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Within the natural sciences, only biologists take seriously teleological statements about design, purpose, and adaptive function. Some biologists claim that to understand the complex morphological and behavioral traits of organisms we must say what they are for, which is to give a teleological explanation of why organisms have them. Others argue that the theory of natural selection, in providing statistical explanations for the same phenomena, obviates any need for teleological thinking. If teleology cannot be eliminated from biology, it raises fundamental questions about the nature of biological explanation and about the relationship of biology to the rest of science.To account for "Nature's purposes" is arguably the most important basic issue in the philosophy of biology. This volume provides a guide to the discussion among biologists and philosophers about the role of concepts such as function and design in an evolutionary understanding of life. All of the contributors examine biological teleology from a naturalistic perspective. Most of them maintain that teleological claims in biology both describe and explain something--but opinions vary as to exactly what is explained and how.Contributors : Fred Adams, Colin Allen, Ron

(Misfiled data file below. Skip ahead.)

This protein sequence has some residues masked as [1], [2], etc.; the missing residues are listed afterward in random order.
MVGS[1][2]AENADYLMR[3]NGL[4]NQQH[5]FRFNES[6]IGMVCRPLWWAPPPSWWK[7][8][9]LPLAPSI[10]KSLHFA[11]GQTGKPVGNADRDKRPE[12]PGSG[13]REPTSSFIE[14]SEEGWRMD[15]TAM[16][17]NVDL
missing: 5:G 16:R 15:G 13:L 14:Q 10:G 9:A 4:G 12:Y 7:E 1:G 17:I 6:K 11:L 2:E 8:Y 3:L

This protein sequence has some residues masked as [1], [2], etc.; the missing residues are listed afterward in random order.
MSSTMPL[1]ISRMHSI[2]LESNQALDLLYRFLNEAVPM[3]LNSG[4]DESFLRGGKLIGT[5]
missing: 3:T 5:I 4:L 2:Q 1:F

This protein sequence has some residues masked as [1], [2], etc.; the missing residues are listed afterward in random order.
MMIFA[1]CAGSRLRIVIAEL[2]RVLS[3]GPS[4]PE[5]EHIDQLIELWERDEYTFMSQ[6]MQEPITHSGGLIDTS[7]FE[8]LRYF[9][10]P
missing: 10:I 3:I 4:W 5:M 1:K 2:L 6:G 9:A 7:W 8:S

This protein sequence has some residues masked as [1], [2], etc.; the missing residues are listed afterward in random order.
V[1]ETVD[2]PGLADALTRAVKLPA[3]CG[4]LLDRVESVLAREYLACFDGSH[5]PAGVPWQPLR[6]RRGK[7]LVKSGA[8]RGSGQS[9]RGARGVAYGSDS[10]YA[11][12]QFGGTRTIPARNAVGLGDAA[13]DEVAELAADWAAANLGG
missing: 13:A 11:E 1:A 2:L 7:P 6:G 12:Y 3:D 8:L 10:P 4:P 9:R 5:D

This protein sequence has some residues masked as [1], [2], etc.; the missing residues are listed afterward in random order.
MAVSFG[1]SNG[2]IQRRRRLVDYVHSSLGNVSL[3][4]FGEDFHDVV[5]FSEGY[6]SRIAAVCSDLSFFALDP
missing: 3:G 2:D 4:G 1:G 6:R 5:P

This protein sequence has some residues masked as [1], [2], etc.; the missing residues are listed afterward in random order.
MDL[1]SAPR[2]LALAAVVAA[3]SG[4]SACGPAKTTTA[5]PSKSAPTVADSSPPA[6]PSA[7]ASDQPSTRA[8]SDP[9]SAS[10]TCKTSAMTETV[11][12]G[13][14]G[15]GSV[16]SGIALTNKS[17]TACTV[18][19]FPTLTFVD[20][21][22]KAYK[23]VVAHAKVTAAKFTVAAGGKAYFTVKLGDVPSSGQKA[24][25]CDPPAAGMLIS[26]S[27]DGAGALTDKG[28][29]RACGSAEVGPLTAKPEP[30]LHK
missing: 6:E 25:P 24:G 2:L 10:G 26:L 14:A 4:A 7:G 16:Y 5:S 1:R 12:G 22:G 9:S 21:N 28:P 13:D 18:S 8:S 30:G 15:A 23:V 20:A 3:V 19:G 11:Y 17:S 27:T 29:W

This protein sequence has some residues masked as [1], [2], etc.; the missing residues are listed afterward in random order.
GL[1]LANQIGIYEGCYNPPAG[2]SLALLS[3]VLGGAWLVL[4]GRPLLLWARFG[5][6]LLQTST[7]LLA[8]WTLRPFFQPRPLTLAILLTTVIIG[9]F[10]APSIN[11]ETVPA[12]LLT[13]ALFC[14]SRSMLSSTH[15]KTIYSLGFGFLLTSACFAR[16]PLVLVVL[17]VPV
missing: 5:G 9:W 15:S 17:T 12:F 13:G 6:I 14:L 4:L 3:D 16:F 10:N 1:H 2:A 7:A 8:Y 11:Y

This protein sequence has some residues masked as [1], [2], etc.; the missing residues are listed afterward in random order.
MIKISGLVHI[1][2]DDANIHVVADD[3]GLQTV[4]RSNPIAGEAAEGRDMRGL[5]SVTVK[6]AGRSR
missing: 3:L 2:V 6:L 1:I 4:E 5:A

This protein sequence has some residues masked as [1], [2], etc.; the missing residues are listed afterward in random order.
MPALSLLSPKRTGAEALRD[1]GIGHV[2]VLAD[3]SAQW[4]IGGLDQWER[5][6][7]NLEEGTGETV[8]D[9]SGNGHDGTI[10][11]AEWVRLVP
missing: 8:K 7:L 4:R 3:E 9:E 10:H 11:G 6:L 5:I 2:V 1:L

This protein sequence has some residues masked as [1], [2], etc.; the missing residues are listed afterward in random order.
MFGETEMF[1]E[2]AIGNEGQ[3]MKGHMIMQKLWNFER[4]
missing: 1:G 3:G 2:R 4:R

Amundson, Francisco J. Ayala, Mark Bedau, Marc Bekoff, John Bigelow, Walter J. Bock, Robert N.
Brandon, Robert Cummins, Berent Enç, Carl Gans, Peter Godfrey-Smith, Stephen Jay Gould, Paul E.
Griffiths, R. A. Hinde, Philip Kitcher, George V. Lauder, Ruth Garrett Millikan, S. D. Mitchell,
Ernest Nagel, Karen Neander, Robert Pargetter, M. J. S. Rudwick, Gerd von Wahlert, Elisabeth S.
Vrba, Larry Wright.
The MIT Press
|I||Looking Backwards: Teleology as Etiology||27|
|1||Teleological Explanations in Evolutionary Biology||29|
|3||Biological Teleology: Questions and Explanations||79|
|II||Don't Look Back: Nonhistorical Approaches to Biological Teleology||99|
|4||The Inference of Function from Structure in Fossils||101|
|5||Adaptation and the Form-Function Complex||117|
|9||Where's the Good in Teleology?||261|
|10||In Defense of Proper Functions||295|
|11||Functions as Selected Effects: The Conceptual Analyst's Defense||313|
|12||Function without Purpose: The Uses of Causal Role Function in Evolutionary Biology||335|
|13||Functions and Goal Directedness||371|
|14||Function, Fitness, and Disposition||395|
|IV||Synthesis or Pluralism?||417|
|15||The Concept of Function||419|
|16||Functional Analysis and Proper Functions||435|
|17||A Modern History Theory of Functions||453|
|18||Function and Design||479|
|19||Historical Biology and the Problem of Design||507|
|20||Exaptation - A Missing Term in the Science of Form||519|
|21||Adaptation and the Form-Function Relation||541|
|22||Biological Function, Adaptation, and Natural Design||571|